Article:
Technologies with low CO2 emissions are the focus of energy transition. However, some of them consume enormous freshwater resources – water that won’t be available in sufficient quantities in many regions in the future.
Hydropower, biomass power generation, wind power, hydrogen, photovoltaics – these terms quickly come to mind when talking about the energy mix of the future. An energy mix that is supposed to combat climate change by limiting CO2 emissions. “But thinking in this way is too one-dimensional,” says Dr. Martina Flörke, Professor of Engineering Hydrology and Water Resources Management at RUB. She advocates not only looking at CO2 emissions, but also taking other environmental influences into account. For example, the impact on freshwater resources. The researcher provides an example: “Photovoltaic plants or solar power plants are obviously located where there is a lot of sun, which is usually in the dry regions of the world,” she says. “But solar power plants are also often cooled with water, and their mirrors have to be regularly cleaned of sand – with water.”
And yet, when planning for energy transition, water demand is often only considered for the location, while other water users and future developments are not factored in. However, the development of water supply and demand is crucial for the energy transition. Water can become a limiting factor for all sectors, and power plants that have not yet reached a critical level of use may be affected by water shortages in the future.
This was the focus of the research project “WANDEL – Water Resources as Important Factors of the Energy Transition at the Local and Global Level”, which was officially wrapped up at the end of 2020 and coordinated by Martina Flörke, first at the University of Kassel and then at RUB. The project partners calculated the impact of different forms of energy generation on water resources and revealed a dilemma: The quest for affordable and clean energy and for sufficient supply of good quality water – two of the UN’s 17 Sustainable Development Goals – are at odds with each other. “The Sustainable Development Goals were originally each drafted separately, but it presents a problem if we think of the goals in isolation,” says Martina Flörke.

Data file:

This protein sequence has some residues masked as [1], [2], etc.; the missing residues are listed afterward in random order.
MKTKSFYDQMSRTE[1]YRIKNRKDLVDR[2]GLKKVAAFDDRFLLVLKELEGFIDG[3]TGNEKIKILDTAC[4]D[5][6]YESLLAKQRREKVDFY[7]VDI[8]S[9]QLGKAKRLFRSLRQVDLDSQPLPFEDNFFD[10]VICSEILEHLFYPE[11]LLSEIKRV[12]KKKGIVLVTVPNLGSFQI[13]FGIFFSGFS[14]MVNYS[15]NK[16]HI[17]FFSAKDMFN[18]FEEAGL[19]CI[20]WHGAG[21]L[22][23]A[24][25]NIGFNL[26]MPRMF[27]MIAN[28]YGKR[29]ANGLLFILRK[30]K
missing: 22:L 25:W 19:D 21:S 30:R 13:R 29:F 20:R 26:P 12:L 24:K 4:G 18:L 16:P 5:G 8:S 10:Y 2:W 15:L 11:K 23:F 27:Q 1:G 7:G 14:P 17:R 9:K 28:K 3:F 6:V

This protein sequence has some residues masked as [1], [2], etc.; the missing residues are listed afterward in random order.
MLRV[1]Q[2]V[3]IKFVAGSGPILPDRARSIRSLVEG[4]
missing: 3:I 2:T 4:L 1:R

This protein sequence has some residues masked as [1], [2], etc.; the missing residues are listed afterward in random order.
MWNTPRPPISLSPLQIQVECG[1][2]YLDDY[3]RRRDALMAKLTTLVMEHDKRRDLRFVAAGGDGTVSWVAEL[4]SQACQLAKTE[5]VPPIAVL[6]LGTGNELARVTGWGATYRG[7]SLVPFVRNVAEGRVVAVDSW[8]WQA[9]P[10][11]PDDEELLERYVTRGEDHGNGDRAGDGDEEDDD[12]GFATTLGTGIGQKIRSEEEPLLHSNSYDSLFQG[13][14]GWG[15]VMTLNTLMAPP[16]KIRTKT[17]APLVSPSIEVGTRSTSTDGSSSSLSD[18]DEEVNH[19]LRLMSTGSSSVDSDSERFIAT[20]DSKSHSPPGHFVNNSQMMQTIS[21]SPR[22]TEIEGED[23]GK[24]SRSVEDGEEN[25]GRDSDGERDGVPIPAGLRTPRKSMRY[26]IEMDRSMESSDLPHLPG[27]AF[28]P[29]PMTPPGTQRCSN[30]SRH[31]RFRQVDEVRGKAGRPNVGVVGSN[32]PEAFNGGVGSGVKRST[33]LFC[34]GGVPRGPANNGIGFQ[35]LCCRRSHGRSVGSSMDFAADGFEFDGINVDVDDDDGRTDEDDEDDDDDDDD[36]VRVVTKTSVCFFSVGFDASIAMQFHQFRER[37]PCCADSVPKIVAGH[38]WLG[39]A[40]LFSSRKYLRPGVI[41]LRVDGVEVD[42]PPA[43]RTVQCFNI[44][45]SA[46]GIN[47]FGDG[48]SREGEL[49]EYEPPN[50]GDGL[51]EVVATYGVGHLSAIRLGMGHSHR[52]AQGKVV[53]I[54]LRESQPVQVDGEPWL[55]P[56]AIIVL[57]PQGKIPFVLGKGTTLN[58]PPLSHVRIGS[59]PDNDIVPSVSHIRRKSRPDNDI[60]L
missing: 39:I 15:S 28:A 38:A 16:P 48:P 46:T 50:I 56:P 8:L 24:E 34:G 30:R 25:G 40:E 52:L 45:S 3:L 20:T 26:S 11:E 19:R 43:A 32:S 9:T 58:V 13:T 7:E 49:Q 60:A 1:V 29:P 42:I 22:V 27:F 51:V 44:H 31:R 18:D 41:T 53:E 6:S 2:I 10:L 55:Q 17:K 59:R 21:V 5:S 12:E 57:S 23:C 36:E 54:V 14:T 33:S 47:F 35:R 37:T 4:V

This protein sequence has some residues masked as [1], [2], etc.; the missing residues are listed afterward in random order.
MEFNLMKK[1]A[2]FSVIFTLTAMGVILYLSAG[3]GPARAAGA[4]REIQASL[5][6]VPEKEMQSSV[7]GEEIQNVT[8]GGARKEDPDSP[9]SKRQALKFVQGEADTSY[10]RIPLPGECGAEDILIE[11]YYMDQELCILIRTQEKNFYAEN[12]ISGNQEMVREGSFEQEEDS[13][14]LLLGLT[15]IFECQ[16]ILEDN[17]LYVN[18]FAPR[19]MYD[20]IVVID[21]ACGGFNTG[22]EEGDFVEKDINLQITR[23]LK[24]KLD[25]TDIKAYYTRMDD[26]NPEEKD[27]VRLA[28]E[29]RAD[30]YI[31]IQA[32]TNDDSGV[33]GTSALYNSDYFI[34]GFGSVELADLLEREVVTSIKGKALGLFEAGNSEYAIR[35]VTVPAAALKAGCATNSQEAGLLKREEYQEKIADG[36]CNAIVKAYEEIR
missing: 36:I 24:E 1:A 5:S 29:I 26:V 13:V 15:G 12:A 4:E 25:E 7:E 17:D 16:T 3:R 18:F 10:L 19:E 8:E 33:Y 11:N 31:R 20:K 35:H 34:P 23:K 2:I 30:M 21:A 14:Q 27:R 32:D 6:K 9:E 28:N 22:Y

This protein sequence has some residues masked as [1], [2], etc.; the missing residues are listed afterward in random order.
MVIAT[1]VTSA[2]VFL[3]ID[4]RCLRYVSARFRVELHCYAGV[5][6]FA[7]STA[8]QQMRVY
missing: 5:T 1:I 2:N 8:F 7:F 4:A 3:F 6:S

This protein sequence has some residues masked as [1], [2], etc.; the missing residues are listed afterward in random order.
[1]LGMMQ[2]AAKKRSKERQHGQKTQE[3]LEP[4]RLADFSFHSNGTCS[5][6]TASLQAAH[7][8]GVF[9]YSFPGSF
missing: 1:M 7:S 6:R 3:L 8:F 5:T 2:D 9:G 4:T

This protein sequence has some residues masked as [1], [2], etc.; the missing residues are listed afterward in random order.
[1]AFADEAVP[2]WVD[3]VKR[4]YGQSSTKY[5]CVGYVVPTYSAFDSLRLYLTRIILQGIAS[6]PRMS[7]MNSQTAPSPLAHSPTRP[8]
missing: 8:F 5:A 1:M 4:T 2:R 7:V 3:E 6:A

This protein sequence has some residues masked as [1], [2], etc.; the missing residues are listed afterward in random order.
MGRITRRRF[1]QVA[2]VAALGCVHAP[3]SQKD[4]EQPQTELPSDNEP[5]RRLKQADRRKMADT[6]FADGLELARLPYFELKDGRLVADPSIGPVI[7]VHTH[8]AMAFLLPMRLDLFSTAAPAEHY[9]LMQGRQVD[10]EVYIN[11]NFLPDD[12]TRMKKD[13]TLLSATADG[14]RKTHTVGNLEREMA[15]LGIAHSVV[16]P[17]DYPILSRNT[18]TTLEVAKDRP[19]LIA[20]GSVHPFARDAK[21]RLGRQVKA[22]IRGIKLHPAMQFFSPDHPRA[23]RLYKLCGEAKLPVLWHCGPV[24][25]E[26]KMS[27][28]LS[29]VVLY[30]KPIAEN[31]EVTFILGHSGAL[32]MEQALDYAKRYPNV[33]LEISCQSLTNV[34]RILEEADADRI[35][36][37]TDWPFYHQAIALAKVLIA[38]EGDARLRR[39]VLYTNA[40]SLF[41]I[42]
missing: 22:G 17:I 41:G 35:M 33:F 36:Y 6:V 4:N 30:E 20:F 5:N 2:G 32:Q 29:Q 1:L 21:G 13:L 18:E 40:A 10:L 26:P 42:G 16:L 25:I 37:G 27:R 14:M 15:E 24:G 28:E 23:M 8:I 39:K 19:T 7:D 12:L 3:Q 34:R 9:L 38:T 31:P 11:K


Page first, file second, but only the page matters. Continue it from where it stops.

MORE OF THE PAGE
Conflicting sustainability goals
The conflict between the water and energy goals can be seen, for example, in a concentrated solar power plant in Morocco that was assessed in the WANDEL project. It is situated in a sunny location and promises to produce around 370 million kilowatt hours of electricity per year. However, since it is partly cooled with water and its mirrors also have to be cleaned at regular intervals, it consumes five litres of water per kilowatt hour of electricity produced. “That doesn’t sound like much at first,” says Flörke. But the power plant would need two million cubic metres of water a year – and that in a dry region where a lot of agriculture is practised and where people depend on water for their daily lives. As a result of climate change, the future water supply could decrease even further. “This water should perhaps not be used to clean the mirrors in the power plant when people need it as drinking water,” points out Martina Flörke and adds: “In my opinion, competition for water as a resource is inevitable in the future.”
Model simulates global water supply
In the project, the researcher and her team used a model that calculates water supply and demand worldwide. The model, called “WaterGAP3”, divides the Earth’s land mass into 2.2 million grid cells and thus has a geographical resolution of five arc minutes. At the equator, this translates into a cell size of nine by nine square kilometres. For each land cell, the researchers fed physiographic and meteorological data into the model, such as land cover, soil types, daily precipitation, temperature and solar radiation. Based on this data, the algorithm simulates the terrestrial water cycle: how much precipitation in each cell infiltrates into the soil, evaporates and how much contributes to runoff generation and is then available as direct and groundwater runoff in rivers and aquifers. The simulation allows us to look back to pre-industrial times and make forecasts up to the year 2300.